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Types of Financial Aid:

Scholarships: Understanding your financial aid award

  • Scholarships are generally given to graduate students to cover tuition and fees.
  • If there is no requirement for service to the university or a third party, a scholarship is not subject to state, local, or federal taxes.
  • Most scholarships are applied directly to student fees.
  • No W-2 form is issued by UAB.

Fellowships: Understanding your financial aid award

  • If no service is required to receive the fellowship, it is exempt from state and local taxes.
  • Any portion of a fellowship in excess of tuition, fees, and required books and equipment is subject to federal income tax.
  • UAB does not withhold taxes from fellowships or issue W-2 forms.
  • Students are advised to pay quarterly estimated federal taxes.

Assistantships: Understanding your financial aid award

  • Assistantships are compensation given for work performed.
  • The most common forms of assistantships are teaching and research assistantships.
  • These awards are not exempt from taxes.
  • UAB will deduct taxes from checks and issue a W-2 form at the end of the year.

What about FICA?

  • FICA is the social security tax.
  • Fellowships are exempt from FICA.
  • Graduate students receiving financial aid are exempt from FICA if they are enrolled in at least 3 credit hours of classes each quarter the exemption is claimed.
  • You must enroll on time to be eligible.
  • There are no limits on the number of hours worked.

What is the Lifetime Learning Tax Credit?

The lifetime learning tax credit benefits graduate students.

  • After June 30, 1998, anyone paying tuition will be eligible for a tax credit.
  • Students will be able to take a tax credit of up to $1,000 on 1998 tax returns for tuition payments made in 1998. The tax credit is 20% of up to $5,000 in 1998 and 1999. It increases to 20% of up to $10,000 in 2000.

Interest on Student Loans

Beginning in 1998, interest paid on student loans will be tax deductible for up to 5 years of interest payments. There are restrictions. The more money you make, the less interest you can deduct. Students will have to itemize deductions to take advantage of this. Lenders will be required to report to students and the IRS if the interest on a student loan exceeds $600 per year.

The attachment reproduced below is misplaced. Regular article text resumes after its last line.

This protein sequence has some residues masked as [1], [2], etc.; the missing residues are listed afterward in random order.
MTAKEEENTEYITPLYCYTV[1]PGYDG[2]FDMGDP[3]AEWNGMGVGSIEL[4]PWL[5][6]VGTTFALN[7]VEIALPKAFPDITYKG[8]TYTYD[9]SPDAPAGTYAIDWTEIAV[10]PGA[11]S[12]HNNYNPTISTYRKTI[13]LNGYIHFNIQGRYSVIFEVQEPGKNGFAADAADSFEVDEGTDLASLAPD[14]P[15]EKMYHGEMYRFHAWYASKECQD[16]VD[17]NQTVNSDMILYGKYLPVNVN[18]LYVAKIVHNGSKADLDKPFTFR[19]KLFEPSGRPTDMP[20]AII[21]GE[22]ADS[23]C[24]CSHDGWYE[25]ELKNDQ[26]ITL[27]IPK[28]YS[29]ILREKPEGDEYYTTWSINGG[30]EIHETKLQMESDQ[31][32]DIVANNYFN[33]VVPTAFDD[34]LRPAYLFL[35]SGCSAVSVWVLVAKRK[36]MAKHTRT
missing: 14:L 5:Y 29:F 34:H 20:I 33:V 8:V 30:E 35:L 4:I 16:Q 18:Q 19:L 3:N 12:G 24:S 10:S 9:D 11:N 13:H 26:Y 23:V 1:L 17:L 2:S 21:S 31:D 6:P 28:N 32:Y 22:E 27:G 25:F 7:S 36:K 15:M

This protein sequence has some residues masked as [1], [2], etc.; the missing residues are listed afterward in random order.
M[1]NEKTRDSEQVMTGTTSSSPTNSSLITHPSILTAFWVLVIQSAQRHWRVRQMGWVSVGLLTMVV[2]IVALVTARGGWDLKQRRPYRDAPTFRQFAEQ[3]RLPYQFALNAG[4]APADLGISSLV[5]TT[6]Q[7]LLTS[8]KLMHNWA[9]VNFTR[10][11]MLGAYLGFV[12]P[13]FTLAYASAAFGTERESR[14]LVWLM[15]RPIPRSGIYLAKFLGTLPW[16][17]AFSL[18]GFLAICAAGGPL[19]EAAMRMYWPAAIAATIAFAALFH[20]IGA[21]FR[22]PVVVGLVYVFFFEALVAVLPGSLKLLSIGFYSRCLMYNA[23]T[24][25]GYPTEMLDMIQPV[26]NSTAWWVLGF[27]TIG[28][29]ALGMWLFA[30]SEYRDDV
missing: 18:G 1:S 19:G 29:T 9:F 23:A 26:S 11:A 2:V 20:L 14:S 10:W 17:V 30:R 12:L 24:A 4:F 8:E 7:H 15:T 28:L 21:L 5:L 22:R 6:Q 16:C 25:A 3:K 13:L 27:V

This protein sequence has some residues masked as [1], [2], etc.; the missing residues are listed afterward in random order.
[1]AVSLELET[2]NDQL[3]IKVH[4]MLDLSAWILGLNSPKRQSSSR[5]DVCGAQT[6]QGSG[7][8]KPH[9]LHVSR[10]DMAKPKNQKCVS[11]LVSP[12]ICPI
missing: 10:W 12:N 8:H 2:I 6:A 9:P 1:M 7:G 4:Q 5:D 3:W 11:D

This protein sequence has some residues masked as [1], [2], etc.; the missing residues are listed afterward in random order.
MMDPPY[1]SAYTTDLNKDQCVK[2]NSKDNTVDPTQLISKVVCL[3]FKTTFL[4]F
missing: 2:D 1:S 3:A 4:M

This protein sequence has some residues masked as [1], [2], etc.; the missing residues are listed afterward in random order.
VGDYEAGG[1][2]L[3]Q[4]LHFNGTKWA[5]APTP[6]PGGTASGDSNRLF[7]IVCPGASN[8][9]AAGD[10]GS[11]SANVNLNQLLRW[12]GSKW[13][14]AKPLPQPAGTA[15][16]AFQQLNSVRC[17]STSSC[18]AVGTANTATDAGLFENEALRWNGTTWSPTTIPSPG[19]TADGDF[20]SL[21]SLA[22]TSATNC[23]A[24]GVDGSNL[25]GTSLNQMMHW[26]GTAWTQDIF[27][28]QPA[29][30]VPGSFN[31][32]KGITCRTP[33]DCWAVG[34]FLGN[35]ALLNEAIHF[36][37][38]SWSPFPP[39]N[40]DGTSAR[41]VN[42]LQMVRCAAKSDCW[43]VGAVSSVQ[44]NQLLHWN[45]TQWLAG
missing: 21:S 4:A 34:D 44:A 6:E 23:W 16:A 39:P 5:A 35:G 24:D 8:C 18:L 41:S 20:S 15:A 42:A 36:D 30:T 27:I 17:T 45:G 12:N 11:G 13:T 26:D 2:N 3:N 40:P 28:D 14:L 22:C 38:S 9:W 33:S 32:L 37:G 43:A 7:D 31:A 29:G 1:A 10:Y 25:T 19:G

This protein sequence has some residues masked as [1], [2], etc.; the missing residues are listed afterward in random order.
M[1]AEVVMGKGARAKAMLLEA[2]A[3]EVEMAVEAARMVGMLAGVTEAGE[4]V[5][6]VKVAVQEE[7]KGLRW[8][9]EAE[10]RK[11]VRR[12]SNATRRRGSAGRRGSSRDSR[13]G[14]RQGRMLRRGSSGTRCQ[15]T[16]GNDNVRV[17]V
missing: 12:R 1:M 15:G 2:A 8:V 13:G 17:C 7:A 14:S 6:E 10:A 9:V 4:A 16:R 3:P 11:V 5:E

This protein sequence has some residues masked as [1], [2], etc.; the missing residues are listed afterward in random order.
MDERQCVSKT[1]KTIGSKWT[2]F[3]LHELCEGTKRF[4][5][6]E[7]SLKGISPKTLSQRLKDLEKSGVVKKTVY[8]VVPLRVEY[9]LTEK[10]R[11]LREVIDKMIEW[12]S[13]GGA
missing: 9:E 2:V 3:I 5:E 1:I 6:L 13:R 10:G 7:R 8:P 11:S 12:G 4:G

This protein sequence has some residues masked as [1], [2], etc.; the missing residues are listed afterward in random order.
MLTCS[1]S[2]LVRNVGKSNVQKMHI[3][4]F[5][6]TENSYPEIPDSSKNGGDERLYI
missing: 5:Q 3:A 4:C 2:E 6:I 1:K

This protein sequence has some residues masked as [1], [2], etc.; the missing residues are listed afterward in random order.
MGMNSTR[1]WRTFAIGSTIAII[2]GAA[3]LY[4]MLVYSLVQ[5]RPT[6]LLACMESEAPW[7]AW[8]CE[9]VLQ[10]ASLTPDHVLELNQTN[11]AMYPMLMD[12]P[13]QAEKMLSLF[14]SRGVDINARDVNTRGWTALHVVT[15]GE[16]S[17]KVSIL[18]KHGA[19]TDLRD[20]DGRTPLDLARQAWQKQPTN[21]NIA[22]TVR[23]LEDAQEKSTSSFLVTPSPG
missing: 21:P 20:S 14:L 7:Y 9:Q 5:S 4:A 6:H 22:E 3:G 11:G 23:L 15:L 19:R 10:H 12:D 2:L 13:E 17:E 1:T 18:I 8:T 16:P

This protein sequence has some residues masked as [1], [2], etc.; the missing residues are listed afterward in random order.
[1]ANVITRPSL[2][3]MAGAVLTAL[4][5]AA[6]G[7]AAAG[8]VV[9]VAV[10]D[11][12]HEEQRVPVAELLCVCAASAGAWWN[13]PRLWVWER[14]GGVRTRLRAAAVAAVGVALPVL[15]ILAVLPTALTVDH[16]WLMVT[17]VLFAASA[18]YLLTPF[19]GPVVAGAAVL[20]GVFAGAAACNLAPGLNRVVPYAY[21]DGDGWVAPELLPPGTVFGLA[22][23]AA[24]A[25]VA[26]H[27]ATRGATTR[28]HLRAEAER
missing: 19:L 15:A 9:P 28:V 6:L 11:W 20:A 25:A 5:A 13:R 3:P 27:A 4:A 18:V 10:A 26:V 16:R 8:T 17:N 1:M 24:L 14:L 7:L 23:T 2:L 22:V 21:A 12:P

Some Common Fellowship Programs

  • Graduate School Fellowships
  • Comprehensive Minority Faculty Development Fellowships
  • Ford Foundation Fellowships
  • GAANN Fellowships
  • NSF Fellowships
  • NIH Fellowships

Frequently Asked Questions:

1. How do I know what kind of financial aid I have?

Answer: You should receive a letter from your department or program director describing the nature of the award. Any time the award changes, the letter should be reissued. If you don't have a letter, ask for one.

2. I am paid on my advisor's research grant, but I am just working on my thesis. Why are taxes being deducted?

Answer: You have an assistantship. A research grant is awarded to the university for the purpose of conducting research, not training. Your advisor cannot give you fellowship support from a research grant.

3. If I have a fellowship, how do I pay estimated taxes?

Answer: Estimated taxes are due four times per year, starting on April 15th. You can get the forms, 1297 Publ 505 Tax Withholding and Estimated Tax(560K, Adobe PDF) and 1196 Publ 520 Scholarships and Fellowships (75K, Adobe PDF), from the IRS website--http://www.irs.gov/

4. I have a fellowship, but I supplement it by teaching a class. Will any taxes be deducted from my check?

Answer: Taxes will be deducted only from the portion of your funding that is a teaching assistantship. Because this is compensation, it is fully taxable.

5. I am on an NIH Training Grant. Is this a fellowship or an assistantship?

Answer: NIH Training Grants (e.g.,T32, T35, T42) are treated like fellowships.

DISCLAIMER: The GSG cannot provide legal tax advice to students. The above information is not intended to be legal or professional advice and comes without warranty. Students should consult with a licensed tax professional or visit the IRS website for up to date tax information and guidelines.